Furthermore, there has been a general consensus on the positive relationship between creative self-efficacy and employee innovative behavior (Beghetto, 2006; Hsu Michael et al., 2011; Newman et al., 2018). When difficulties and obstacles arise in the process of innovation, employees with low creative self-efficacy usually adopt emotion-focused processing strategies to generate the motivation to escape from this situation and ultimately form the behavioral orientation of avoiding risks and maintaining the status quo. Conversely, those employees with high self-efficacy always adopt problem-focused coping strategies, generate motivation to actively respond to problems, and form behavioral guidance to adapt to changes and challenge the status quo. Therefore, we conclude that high creative self-efficacy can stimulate employee innovative behavior orientation. To sum up, the present study believes that supervisor developmental feedback can motivate employees to engage in innovative activities and enhance their innovative behavior by promoting their creative self-efficacy. In other words, we infer the mediating role of creative self-efficacy in the relationship between supervisor developmental feedback and employee innovative behavior, so, we propose:
Hypothesis 2: Creative self-efficacy will mediate the positive influence of supervisor developmental feedback on employee innovative behavior.
The Moderating Role of Supervisor’s Organizational Embodiment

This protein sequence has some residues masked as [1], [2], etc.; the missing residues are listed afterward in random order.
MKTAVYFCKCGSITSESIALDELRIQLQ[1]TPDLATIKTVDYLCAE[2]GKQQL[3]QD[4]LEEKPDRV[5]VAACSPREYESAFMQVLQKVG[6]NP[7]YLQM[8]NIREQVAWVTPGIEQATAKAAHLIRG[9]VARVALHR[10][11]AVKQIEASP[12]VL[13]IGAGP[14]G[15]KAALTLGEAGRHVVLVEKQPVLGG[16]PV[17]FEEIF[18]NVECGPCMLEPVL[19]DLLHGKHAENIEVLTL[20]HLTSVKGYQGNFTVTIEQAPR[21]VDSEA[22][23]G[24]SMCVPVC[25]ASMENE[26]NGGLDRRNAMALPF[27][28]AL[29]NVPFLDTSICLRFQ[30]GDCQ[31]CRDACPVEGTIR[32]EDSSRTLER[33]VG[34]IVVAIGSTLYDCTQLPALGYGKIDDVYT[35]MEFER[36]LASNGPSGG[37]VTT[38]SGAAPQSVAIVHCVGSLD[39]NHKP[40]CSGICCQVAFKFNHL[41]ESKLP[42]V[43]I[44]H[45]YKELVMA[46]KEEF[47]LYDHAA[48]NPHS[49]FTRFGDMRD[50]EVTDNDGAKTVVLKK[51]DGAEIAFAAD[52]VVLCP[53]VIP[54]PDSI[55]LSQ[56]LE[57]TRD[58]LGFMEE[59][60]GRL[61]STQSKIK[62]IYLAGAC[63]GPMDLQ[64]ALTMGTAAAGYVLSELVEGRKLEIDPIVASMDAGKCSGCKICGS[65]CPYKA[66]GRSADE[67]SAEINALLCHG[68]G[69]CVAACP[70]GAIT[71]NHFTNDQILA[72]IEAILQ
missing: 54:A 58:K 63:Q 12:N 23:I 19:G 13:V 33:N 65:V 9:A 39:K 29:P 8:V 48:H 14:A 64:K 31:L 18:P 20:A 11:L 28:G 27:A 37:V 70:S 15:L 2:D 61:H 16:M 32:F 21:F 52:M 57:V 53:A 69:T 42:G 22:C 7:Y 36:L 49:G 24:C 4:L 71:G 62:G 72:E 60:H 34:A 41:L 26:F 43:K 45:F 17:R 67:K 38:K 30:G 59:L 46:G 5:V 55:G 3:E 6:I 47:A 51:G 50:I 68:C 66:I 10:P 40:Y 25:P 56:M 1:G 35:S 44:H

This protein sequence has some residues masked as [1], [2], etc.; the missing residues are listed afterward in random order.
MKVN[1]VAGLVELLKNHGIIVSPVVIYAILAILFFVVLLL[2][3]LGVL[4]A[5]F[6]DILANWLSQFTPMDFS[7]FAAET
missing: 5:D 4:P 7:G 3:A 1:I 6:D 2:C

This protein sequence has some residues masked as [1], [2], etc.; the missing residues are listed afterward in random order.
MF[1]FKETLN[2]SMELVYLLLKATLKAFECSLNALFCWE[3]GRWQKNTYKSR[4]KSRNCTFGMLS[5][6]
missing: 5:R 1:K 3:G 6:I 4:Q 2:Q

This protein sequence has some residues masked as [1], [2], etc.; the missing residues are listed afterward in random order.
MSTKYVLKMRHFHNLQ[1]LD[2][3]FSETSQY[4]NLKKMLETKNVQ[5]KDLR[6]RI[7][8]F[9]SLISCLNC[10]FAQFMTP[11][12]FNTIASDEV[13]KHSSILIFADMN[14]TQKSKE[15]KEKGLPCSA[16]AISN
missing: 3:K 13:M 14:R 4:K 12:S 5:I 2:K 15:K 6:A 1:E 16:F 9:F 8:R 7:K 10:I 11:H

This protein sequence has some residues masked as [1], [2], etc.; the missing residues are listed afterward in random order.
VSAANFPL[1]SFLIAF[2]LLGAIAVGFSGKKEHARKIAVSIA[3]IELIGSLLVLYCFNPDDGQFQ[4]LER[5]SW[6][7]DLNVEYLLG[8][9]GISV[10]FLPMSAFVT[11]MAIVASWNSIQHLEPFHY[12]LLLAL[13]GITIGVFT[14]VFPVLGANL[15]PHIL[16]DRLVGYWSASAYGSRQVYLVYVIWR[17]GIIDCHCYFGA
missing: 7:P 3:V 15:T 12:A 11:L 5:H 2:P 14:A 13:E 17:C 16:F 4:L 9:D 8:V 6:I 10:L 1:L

The supervisor’s organizational embodiment is defined as the degree to which employees perceive their leaders or supervisors as an “organizational agent,” that is, the degree to which employees identify their leader or supervisor with the organization (Eisenberger et al., 2010). It is rooted in whether employees can be cared and valued by leaders or supervisors and interpreted as the specific basis for how the organization evaluates their contributions, finally determines the degree of exchanging with the organization (Eisenberger et al., 1986). Generally speaking, the supervisors who are interpreted by employees as organizational agents are often perceived to have more disposable resources, thus their organizational status and power will be magnified and their influence on employees will naturally be enhanced (Eisenberger et al., 2014). This means that employees with high supervisor’s organizational embodiment are more likely to interpret the exchange relationship between them and their supervisors as positive, and perceive some certain behaviors of supervisors as organizational behaviors. So, if they receive those positive supervisor behaviors, they are more likely to show positive attitudes, behaviors and so on.